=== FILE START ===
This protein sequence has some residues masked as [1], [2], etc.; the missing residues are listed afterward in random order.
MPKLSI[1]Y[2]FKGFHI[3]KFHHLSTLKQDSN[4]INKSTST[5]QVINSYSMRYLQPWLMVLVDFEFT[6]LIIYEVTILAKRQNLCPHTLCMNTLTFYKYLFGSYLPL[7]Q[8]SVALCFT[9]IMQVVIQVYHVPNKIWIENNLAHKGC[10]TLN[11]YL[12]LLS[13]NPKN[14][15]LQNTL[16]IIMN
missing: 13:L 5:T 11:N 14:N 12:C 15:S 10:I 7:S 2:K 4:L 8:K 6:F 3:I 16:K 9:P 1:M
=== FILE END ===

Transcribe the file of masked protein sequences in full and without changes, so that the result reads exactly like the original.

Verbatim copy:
This protein sequence has some residues masked as [1], [2], etc.; the missing residues are listed afterward in random order.
MPKLSI[1]Y[2]FKGFHI[3]KFHHLSTLKQDSN[4]INKSTST[5]QVINSYSMRYLQPWLMVLVDFEFT[6]LIIYEVTILAKRQNLCPHTLCMNTLTFYKYLFGSYLPL[7]Q[8]SVALCFT[9]IMQVVIQVYHVPNKIWIENNLAHKGC[10]TLN[11]YL[12]LLS[13]NPKN[14][15]LQNTL[16]IIMN
missing: 13:L 5:T 11:N 14:N 12:C 15:S 10:I 7:S 2:K 4:L 8:K 6:F 3:I 16:K 9:P 1:M